Solved U.S.Air Force Affiliated Researchers Want To Let AI Launch Nukes



Son of Beastie

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This is a 36 minute video about cutting edge AI technology but the first 14 minutes of it highlight a company called TuSimple that is working to put autonomous self-driving semi-trucks on the road. It talks about the technology and shows a test drive between points over a busy highway with a driver behind the wheel as a safety measure and someone from the company along to keep an eye on things:

With intro by Tony Stark.


Son of Beastie

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I'm familiar with it.

And even Wikipedia has some critics on the "Loebner Prize"

Well if Wikipedia say so it must be right, though I could edit it right now, but you linked directly to the Criticisms section and skipped everything else:


Originally, $2,000 was awarded for the most human-seeming program in the competition. The prize was $3,000 in 2005 and $2,250 in 2006. In 2008, $3,000 was awarded.
In addition, there are two one-time-only prizes that have never been awarded. $25,000 is offered for the first program that judges cannot distinguish from a real human and which can convince judges that the human is the computer program. $100,000 is the reward for the first program that judges cannot distinguish from a real human in a Turing test that includes deciphering and understanding text, visual, and auditory input. Once this is achieved, the annual competition will end.

Competition rules and restrictions

The rules have varied over the years and early competitions featured restricted conversation Turing tests[4] but since 1995 the discussion has been unrestricted.
For the three entries in 2007, Robert Medeksza, Noah Duncan and Rollo Carpenter,[5] some basic "screening questions" were used by the sponsor to evaluate the state of the technology. These included simple questions about the time, what round of the contest it is, etc.; general knowledge ("What is a hammer for?"); comparisons ("Which is faster, a train or a plane?"); and questions demonstrating memory for preceding parts of the same conversation. "All nouns, adjectives and verbs will come from a dictionary suitable for children or adolescents under the age of 12." Entries did not need to respond "intelligently" to the questions to be accepted.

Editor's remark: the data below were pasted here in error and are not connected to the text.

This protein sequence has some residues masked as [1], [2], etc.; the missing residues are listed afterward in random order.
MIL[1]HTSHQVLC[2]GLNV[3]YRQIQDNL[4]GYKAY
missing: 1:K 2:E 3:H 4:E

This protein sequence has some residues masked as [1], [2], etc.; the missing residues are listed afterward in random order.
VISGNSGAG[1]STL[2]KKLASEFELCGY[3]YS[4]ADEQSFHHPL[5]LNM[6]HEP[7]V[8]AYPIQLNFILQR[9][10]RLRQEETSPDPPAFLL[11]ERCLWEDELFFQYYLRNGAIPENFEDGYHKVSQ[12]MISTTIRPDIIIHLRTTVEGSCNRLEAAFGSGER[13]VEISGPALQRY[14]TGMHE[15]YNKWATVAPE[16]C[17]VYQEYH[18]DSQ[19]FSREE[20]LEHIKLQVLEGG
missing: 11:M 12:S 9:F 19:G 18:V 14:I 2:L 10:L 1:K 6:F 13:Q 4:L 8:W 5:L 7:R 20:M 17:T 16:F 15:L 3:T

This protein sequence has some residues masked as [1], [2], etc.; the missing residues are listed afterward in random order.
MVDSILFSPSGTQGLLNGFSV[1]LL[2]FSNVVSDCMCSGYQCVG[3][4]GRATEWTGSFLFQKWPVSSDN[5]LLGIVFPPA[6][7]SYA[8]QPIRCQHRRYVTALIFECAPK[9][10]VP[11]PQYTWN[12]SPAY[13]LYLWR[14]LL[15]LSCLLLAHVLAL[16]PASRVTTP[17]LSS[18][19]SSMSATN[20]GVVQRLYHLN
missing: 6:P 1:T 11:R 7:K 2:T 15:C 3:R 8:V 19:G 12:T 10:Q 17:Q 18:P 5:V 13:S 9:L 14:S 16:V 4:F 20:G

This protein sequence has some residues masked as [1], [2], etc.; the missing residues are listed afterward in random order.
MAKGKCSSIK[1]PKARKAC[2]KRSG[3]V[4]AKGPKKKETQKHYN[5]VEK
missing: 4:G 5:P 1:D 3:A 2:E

For the first time in 2008 the sponsor allowed introduction of a preliminary phase to the contest opening up the competition to previously disallowed web-based entries judged by a variety of invited interrogators. The available rules do not state how interrogators are selected or instructed. Interrogators (who judge the systems) have limited time: 5 minutes per entity in the 2003 competition, 20+ per pair in 2004–2007 competitions, 5 minutes to conduct simultaneous conversations with a human and the program in 2008-2009, increased to 25 minutes of simultaneous conversation since 2010."

I entered my bot Siseneg in the Chatterbot Challenge before it went under but didn't place, though our bots did well overall. Online-based bots are not allowed in the Loebner contest, presumably because they can access the net for info. I have him hooked up but not Demonica. You can tell when it happens because they end with "Would you like to hear more?'


Well-Known Member

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Lately, I have been reading background material on OP -
Wired magazine, "Life in Code" by Ellen Ullman and
there is so much information and history to reconcile.
I find it hard to comment, since I served as a member
of the US Air Force.


Staff member

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All this Artificial Intelligence, cant we try to get some Actual Intelligence in there? Please?
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Aspiring Daemon

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All this Artificial Intelligence, cant we try to get some Actual Intelligence in there? Please?
Due to 'the human condition' the lack of intelligence could have been heard all the time, while in recent time it can be heard more often and more loudly. The deficit of intelligence is mostly attributed to others when spoken out as reproachful claim to others instantly creating a top-down hierarchy. Claiming a lack of intellect for oneself can be noticed far less for good reason, probably because it requires some basic understanding of what it is. There always is a 'need of more', once a deficit is noticed, putting some further load on a living human. It needs some dignity to accept that this load resolves less during the lifetime of an individual but more along the evolutionary path.

When talking about 'intelligence' definitions of the term seem to be avoided carefully which suggests that there is some common ground on which can be referred on but just that might be just an illusion.

Now it is not enough that people talk about intelligence without knowing what they talk about, some come up with new terms like 'Artificial Intelligence' and start talking about that with even less knowledge of some definitions. [Disclaimer: Talking about everything with or without knowledge is a human right, that has to be respected]. Instead 'Artificial Intelligence' gets shortened to "AI" which makes it usable as a buzzword that can be used more conveniently by those who need a more dense term i.e. for marketing purposes where thinking about what is said is known to be not so productive.

Now with all our shortcomings using terms and or buzzwords, how intelligent is it to come along with a new term like 'Actual Intelligence' without an elaborate notice by the author using that term. Sure we have the Internet and some search machines. But that does bring us not closer to what the author precisely has meant nor to his intentions.

Shouldn't we just consume jokes without further load of thinking … ? Timeout!